We are finding new ways to bring arts and parks to the area, starting with the Dot Project and installations of unique pieces that also help people remember where they parked. And with the support of the DDA and the Ferndale Arts and Cultural Commission, we are hosting the Detroit Institute of Art’s Inside/Out 2021 program for the second time. May Instagram be graced with a thousand selfies before the art in our downtown.
This past Saturday, I saw nearly a dozen kids playing chess in Schiffer Park. I was beyond ecstatic to see children hanging out in our upgraded public space. It wasn’t a great place to be before, mostly cement. When we make strategic investments in reimagining a more kid-friendly and people-oriented space, we get more people exploring and hanging out in our downtown.
And more people in our downtown help nurture a thriving business district.
Thank you DDA Board of Directors, all who are downtown business owners, who are giving their precious time to the city, especially during the pandemic. It’s my goal that people will enjoy our parks in new ways, long after my leadership role in the city.
But for that to happen, we need to have a serious conversation about Climate Resiliency.
Specifically, our big hairy audacious goal to become a Carbon Neutral City. I’m proud to be selected as one of the first 25 mayors for ICLEI’s 150 US Leaders to support the United Nations Race to Zero initiative on climate change.
I’m also proud of our city council for becoming one of the smallest cities nationally to take on this lofty goal to reduce our carbon footprint to solve climate change. Ferndale and Royal Oak are the only two cities in Oakland County, and possibly the tri-county region, to set carbon neutral goals with science-based targets. Again, Ferndale is leading the way though we can’t achieve our science-based targets on our own.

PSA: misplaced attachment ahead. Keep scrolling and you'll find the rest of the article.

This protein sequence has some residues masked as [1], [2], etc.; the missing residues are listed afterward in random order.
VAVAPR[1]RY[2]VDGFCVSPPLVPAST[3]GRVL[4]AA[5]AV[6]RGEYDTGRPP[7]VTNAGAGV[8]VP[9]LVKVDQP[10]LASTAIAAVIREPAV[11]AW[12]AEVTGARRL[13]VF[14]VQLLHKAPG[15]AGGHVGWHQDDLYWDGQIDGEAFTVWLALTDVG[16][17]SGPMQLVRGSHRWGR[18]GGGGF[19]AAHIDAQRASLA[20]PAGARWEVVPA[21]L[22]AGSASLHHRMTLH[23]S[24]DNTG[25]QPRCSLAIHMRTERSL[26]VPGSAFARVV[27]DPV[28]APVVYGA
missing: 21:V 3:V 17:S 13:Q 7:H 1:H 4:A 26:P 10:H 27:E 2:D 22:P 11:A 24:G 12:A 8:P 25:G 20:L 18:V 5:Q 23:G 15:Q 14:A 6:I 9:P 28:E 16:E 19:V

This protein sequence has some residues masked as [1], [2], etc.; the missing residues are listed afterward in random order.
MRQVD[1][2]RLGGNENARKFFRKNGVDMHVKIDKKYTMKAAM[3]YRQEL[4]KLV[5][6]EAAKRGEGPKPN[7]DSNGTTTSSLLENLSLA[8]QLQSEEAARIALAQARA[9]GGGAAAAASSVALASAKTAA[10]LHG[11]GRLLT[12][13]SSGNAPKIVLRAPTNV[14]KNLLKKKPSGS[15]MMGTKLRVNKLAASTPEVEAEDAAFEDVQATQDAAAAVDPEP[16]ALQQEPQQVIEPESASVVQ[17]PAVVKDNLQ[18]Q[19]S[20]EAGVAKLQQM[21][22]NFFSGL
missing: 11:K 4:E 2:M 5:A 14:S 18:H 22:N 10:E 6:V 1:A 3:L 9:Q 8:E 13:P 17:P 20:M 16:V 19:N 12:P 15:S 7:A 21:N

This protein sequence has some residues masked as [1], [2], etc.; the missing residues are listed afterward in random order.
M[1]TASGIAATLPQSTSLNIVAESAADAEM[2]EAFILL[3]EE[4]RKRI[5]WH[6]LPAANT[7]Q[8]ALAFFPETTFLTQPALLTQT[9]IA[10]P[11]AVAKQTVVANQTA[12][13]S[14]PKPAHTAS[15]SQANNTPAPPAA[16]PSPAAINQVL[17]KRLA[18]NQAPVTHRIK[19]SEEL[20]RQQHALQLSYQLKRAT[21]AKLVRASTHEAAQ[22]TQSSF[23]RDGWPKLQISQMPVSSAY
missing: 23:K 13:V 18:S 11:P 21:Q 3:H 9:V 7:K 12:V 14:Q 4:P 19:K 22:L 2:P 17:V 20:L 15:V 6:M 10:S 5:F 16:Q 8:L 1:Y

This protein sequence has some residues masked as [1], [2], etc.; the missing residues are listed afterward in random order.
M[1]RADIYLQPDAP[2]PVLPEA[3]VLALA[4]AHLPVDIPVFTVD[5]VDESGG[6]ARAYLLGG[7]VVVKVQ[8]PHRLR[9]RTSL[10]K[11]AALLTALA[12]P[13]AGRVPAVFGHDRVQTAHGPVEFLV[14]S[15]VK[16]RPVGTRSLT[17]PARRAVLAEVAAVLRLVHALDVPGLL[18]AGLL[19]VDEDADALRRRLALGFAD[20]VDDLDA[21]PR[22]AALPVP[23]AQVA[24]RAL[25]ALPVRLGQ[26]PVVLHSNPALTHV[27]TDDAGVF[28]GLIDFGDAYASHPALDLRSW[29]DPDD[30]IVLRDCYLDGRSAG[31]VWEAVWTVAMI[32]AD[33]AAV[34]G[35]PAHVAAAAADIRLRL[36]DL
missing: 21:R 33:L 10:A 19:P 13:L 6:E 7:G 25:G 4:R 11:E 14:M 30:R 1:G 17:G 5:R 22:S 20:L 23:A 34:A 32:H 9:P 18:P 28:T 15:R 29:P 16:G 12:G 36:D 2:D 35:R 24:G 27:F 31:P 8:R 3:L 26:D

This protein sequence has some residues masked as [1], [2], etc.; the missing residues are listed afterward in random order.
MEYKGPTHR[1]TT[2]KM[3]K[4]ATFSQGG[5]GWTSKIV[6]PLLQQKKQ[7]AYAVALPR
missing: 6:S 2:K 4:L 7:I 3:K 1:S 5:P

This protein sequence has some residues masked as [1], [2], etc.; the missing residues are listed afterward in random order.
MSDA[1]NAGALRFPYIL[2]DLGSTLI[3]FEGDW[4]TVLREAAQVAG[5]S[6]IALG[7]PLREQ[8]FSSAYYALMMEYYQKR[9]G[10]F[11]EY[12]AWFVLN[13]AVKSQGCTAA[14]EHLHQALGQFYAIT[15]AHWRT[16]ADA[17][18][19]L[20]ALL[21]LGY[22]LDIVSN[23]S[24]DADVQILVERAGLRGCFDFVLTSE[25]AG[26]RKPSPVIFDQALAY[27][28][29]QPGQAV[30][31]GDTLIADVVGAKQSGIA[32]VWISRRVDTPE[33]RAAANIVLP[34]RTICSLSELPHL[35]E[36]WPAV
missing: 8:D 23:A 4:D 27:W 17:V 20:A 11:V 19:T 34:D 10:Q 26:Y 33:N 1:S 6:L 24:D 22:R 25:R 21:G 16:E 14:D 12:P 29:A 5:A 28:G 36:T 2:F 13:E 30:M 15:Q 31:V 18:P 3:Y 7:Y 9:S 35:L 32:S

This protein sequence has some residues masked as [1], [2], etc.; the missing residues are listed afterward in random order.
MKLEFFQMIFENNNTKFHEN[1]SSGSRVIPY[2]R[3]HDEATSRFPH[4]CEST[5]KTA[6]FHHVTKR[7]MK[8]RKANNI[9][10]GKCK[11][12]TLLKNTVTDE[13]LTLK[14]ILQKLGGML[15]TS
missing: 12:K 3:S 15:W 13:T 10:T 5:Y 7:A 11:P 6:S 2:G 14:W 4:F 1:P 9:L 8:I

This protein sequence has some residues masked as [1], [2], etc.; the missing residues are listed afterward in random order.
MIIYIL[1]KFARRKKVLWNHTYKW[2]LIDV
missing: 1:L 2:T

More cities across the region need to join us, help us navigate this together, and leverage one another ideas and resources. I will be using my voice to encourage other city elected officials to learn more and join us.
It is far less expensive to invest in infrastructure adaptation than pay for recovery efforts. Don’t get me wrong, upgrading our infrastructure is costly. Still, over a 20-30 year period, we will save money by becoming more resilient to the extreme weather patterns impacting our region.
Our community and city council will be making challenging spending decisions next year after the climate action plan indicates priority policies and projects. It won’t be status quo with equity and carbon reduction as guiding values.
One example is our DPW yard buildings. These old buildings are one of our highest carbon outputs. The buildings are energy inefficient.; they are not modern facilities for a 21st century DPW.
And we have an equity issue because back in the day, someone thought it was okay to build a hallway over a sewer drain that our employees must cross over every day on their way to their breakroom. It smells like poop. Yes, I said poop.
So achieving equitable outcomes is not only a community-wide goal but also an organizational goal for the city administration to make Ferndale’s work environment safer and more modern.
And finally, you have not heard much about the Mayor’s Business Council comprised of our largest and medium-sized manufacturers business owners in the city. We only met in person once, and then, only by Zoom where staff and I got feedback on our Affordable Housing Plan and identified if access to housing impacts their ability to hire and retain talent.